Dream of fairy tales in Tallinn’s old town Credit: Getty

Tallinn: The Estonian capital is the most visually stunning of the Baltic Republic trio. Stroll the cobbled streets and savour the church spies and fairytale castles whose romance Disney could only dream of.

Gdansk: A real fulcrum of Polish and indeed European history as both World War Two and the fall of the Berlin Wall really kicked off in Gdansk, or Danzig in German. Today Gdansk’s Unesco World Heritage listed old town stars alongside its tumultuous twentieth century history.

There are a number of less well-known places worth seeking out around the Baltic Sea too. Here are two highlights:

Riga: The Latvian capital is seeing cruise ship numbers rise as savvy passengers head to explore the picturesque delights of its Unesco World Heritage listed old town and its dramatic Germanic Art Nouveau district. Its lively café and bar scene tempts too, as does the nearby beach resort of Jurmala.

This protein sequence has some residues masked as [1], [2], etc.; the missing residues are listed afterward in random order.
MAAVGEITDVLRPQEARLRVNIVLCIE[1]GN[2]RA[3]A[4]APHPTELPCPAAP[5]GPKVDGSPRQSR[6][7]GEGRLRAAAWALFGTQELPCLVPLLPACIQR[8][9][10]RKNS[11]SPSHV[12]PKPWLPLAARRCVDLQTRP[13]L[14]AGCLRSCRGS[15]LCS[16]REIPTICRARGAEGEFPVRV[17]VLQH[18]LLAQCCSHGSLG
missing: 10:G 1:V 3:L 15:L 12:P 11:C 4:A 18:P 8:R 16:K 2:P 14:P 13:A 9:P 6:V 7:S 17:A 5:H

Helsinki
Soak up Helsinki’s stately architecture Credit: Getty

Klaipeda: The chief attraction of this Lithuanian city is the easy access it offers to the otherworldly escape of the Neringa Spit, a massive dune kissed expanse of sand you can tour on excursion or cycle around. The city’s compact old quarter also tempts near to port….

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Source: www.telegraph.co.uk)

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A first-timer’s guide to Baltic cruises